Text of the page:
BT fined for overcharging 118 calls from EE mobiles

14 March 2020   By Dr Lucy Brown, Editor

BT fined £245,000 by Ofcom for overcharging customers making directory enquiries calls and failing to implement cap.

Almost 6,000 customers were overcharged for making 118 calls within a three-month period, with around £10,000 being billed unnecessarily.

Ofcom considered the breach a serious one as elderly and vulnerable customers are more likely to make use of 118 calls.

BT received a 30% discount on their penalty due to admitting their failings and agreeing to settle.

ee mobile store front
Credit: Electric Egg/

Cap breach

BT's failure followed the implementation in April 2019 of a price cap for making 118 calls, designed by Ofcom to protect vulnerable customers from unfair bills.

Between April and June 2019, however, BT's subsidiary - EE mobile - failed to implement the cap and almost 6,000 customers were overcharged by around £42,000 for making 118 calls.

While BT were able to correct many bills before they were paid by EE customers, around £10,000 was overpaid. All the money has since been refunded to customers.

BT admitted liability for the error earlier this month, accepting Ofcom's analysis of the length and scope of the failure. That's reflected in the level of discount offered to BT for the settlement, despite the severity of the breach.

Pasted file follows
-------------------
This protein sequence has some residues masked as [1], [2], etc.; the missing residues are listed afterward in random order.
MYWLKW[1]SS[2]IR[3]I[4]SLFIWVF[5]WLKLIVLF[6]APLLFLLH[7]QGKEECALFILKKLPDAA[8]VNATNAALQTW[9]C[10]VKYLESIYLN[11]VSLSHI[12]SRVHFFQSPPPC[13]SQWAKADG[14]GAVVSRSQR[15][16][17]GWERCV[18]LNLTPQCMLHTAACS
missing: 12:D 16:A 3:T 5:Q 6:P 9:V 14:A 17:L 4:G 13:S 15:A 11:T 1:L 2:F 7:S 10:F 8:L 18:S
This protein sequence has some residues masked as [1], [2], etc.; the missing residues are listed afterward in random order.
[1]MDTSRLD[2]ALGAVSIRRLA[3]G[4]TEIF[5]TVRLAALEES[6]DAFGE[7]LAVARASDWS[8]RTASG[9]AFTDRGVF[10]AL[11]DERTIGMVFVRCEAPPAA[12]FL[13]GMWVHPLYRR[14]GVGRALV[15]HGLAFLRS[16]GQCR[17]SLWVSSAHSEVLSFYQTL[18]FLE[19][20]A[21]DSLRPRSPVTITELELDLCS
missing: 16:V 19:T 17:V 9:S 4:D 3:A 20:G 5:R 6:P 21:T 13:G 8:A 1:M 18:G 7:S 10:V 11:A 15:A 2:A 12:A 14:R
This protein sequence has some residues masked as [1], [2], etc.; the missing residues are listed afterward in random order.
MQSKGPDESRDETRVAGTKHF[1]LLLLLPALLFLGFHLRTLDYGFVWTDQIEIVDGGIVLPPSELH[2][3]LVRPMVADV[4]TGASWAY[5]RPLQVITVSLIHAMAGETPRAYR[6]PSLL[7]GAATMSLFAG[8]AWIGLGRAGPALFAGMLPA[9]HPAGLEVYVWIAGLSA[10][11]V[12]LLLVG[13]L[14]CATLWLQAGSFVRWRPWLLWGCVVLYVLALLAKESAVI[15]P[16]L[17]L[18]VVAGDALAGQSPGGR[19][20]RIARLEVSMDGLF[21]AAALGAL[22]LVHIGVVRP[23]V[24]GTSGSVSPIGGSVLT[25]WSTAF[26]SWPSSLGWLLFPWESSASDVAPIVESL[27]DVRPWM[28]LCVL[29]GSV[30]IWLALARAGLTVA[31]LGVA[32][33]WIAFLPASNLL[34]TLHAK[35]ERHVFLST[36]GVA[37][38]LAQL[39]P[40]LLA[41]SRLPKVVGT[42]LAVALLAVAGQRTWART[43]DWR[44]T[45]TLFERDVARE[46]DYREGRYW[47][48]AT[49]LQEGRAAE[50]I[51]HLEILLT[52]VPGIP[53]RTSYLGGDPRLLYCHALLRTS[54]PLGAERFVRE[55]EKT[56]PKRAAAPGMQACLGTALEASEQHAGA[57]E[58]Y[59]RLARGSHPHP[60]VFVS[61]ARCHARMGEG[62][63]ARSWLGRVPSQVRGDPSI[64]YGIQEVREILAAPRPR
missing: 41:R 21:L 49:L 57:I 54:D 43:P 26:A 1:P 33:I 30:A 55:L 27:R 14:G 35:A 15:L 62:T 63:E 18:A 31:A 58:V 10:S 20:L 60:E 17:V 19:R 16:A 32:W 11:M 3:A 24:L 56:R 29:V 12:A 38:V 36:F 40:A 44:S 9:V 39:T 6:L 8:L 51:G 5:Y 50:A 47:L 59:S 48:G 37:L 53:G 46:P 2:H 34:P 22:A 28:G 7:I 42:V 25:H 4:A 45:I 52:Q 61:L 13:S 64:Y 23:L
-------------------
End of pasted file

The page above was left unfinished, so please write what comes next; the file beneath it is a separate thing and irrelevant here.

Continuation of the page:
Vulnerable customers

Core to Ofcom's investigation was the impact on vulnerable customers, particularly the elderly who are more likely to make calls to 118 numbers and use directory enquiries in this way.

They also examined the system failures leading to the contravention and took into account EE's previously poor record of compliance with regulatory obligations.

For instance, EE were fined £6.3m in November 2018 for overcharging customers who wanted to leave their contracts early by miscalculating exit fees and failing to make the rules around Early Termination Charges (ETC) clear to customers.

Prior to that, they were fined £2.7 in 2017 for overcharging 40,000 roaming customers and £1m in 2015 for failing in their complaints handling processes.

So, Ofcom's fine of £245,000 on this occasion considers EE's history of poor compliance, despite the fact that BT only officially acquired EE in 2016.

Fairness for customers

Ofcom's strong words about this breach are no doubt influenced by their ongoing campaigns to ensure fairness in the communications sector, especially for vulnerable customers.

A five-point fairness framework unveiled in January explained how Ofcom judge whether customers are being treated fairly, and a key feature is who is being harmed through a company's actions, along with how extensive that harm is.

This sits alongside the regulatory obligations that companies have and under which BT have been fined for the behaviour of their subsidiary.

Back in June 2019, BT and EE were two of the signatories to Ofcom's Fairness for Customers commitments, and EE also agreed to reduce mobile prices for customers who have been out of contract for more than three months alongside pledges from other mobile operators.

Ultimately, Ofcom are minded to take any breach which impacts vulnerable customers more seriously, and this was reiterated recently when they fined the Post Office for breaching rules around relay services used by disabled customers.

The £175,000 fine was levied when up to 126 disabled customers per year were adversely impacted by failings between August 2013 and November 2018. Ofcom judged the case even more severely due to the Post Office being aware of the problem for over two years and failed to rectify it.


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